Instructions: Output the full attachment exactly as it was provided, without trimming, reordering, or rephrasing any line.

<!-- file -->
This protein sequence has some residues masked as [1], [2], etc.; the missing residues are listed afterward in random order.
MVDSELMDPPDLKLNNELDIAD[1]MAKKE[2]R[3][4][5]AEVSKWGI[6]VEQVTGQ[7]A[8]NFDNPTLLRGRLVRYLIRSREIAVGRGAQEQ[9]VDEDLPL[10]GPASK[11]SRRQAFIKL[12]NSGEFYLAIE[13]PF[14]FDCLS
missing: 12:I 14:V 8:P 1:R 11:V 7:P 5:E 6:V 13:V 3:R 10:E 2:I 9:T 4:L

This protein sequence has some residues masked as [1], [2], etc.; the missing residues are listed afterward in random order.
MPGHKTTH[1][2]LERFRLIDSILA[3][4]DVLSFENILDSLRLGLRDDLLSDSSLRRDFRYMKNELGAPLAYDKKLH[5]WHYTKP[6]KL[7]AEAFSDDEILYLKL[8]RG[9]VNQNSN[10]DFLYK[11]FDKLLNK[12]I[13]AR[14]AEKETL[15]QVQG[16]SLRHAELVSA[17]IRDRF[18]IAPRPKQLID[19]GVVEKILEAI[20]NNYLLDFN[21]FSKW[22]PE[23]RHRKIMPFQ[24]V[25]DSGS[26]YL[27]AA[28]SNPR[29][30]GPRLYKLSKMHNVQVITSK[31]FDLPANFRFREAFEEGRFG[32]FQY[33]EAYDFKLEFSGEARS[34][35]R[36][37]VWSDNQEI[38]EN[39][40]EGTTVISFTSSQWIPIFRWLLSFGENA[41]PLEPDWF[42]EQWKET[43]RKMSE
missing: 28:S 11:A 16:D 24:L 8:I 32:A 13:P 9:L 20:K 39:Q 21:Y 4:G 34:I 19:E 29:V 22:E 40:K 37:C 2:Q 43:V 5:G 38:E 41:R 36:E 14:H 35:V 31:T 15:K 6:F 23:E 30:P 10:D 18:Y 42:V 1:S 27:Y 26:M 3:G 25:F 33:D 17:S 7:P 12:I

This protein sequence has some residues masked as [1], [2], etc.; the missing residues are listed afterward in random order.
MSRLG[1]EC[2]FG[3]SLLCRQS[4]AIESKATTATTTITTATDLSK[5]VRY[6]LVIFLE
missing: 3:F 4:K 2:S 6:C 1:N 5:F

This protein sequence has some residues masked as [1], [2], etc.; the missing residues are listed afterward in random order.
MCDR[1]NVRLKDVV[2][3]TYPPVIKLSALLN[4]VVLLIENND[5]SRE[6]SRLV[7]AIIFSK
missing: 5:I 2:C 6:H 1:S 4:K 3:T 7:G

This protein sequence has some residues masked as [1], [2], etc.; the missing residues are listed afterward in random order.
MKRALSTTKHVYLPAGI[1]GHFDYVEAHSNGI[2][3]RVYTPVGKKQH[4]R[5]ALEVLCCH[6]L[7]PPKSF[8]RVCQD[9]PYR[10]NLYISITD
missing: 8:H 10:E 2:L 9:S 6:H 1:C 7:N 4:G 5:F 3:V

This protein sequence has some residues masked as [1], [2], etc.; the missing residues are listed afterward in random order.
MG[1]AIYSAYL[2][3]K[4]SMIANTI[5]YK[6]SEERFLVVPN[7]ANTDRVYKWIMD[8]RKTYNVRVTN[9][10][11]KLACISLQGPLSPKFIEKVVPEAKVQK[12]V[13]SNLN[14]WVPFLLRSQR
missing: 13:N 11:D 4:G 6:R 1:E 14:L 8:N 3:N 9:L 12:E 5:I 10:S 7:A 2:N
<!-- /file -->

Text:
This protein sequence has some residues masked as [1], [2], etc.; the missing residues are listed afterward in random order.
MVDSELMDPPDLKLNNELDIAD[1]MAKKE[2]R[3][4][5]AEVSKWGI[6]VEQVTGQ[7]A[8]NFDNPTLLRGRLVRYLIRSREIAVGRGAQEQ[9]VDEDLPL[10]GPASK[11]SRRQAFIKL[12]NSGEFYLAIE[13]PF[14]FDCLS
missing: 12:I 14:V 8:P 1:R 11:V 7:P 5:E 6:V 13:V 3:R 10:E 2:I 9:T 4:L

This protein sequence has some residues masked as [1], [2], etc.; the missing residues are listed afterward in random order.
MPGHKTTH[1][2]LERFRLIDSILA[3][4]DVLSFENILDSLRLGLRDDLLSDSSLRRDFRYMKNELGAPLAYDKKLH[5]WHYTKP[6]KL[7]AEAFSDDEILYLKL[8]RG[9]VNQNSN[10]DFLYK[11]FDKLLNK[12]I[13]AR[14]AEKETL[15]QVQG[16]SLRHAELVSA[17]IRDRF[18]IAPRPKQLID[19]GVVEKILEAI[20]NNYLLDFN[21]FSKW[22]PE[23]RHRKIMPFQ[24]V[25]DSGS[26]YL[27]AA[28]SNPR[29][30]GPRLYKLSKMHNVQVITSK[31]FDLPANFRFREAFEEGRFG[32]FQY[33]EAYDFKLEFSGEARS[34][35]R[36][37]VWSDNQEI[38]EN[39][40]EGTTVISFTSSQWIPIFRWLLSFGENA[41]PLEPDWF[42]EQWKET[43]RKMSE
missing: 28:S 11:A 16:D 24:L 8:I 32:A 13:P 9:L 20:K 39:Q 21:Y 4:G 34:I 19:E 29:V 22:E 40:K 37:C 2:Q 43:V 5:G 38:E 41:R 36:E 14:H 35:V 31:T 15:K 6:F 23:E 30:P 10:D 18:Y 42:V 1:S 27:Y 26:M 3:G 25:F 33:D 17:S 7:P 12:I

This protein sequence has some residues masked as [1], [2], etc.; the missing residues are listed afterward in random order.
MSRLG[1]EC[2]FG[3]SLLCRQS[4]AIESKATTATTTITTATDLSK[5]VRY[6]LVIFLE
missing: 3:F 4:K 2:S 6:C 1:N 5:F

This protein sequence has some residues masked as [1], [2], etc.; the missing residues are listed afterward in random order.
MCDR[1]NVRLKDVV[2][3]TYPPVIKLSALLN[4]VVLLIENND[5]SRE[6]SRLV[7]AIIFSK
missing: 5:I 2:C 6:H 1:S 4:K 3:T 7:G

This protein sequence has some residues masked as [1], [2], etc.; the missing residues are listed afterward in random order.
MKRALSTTKHVYLPAGI[1]GHFDYVEAHSNGI[2][3]RVYTPVGKKQH[4]R[5]ALEVLCCH[6]L[7]PPKSF[8]RVCQD[9]PYR[10]NLYISITD
missing: 8:H 10:E 2:L 9:S 6:H 1:C 7:N 4:G 5:F 3:V

This protein sequence has some residues masked as [1], [2], etc.; the missing residues are listed afterward in random order.
MG[1]AIYSAYL[2][3]K[4]SMIANTI[5]YK[6]SEERFLVVPN[7]ANTDRVYKWIMD[8]RKTYNVRVTN[9][10][11]KLACISLQGPLSPKFIEKVVPEAKVQK[12]V[13]SNLN[14]WVPFLLRSQR
missing: 13:N 11:D 4:G 6:R 1:E 14:L 8:N 3:N 9:L 12:E 5:I 10:S 7:A 2:N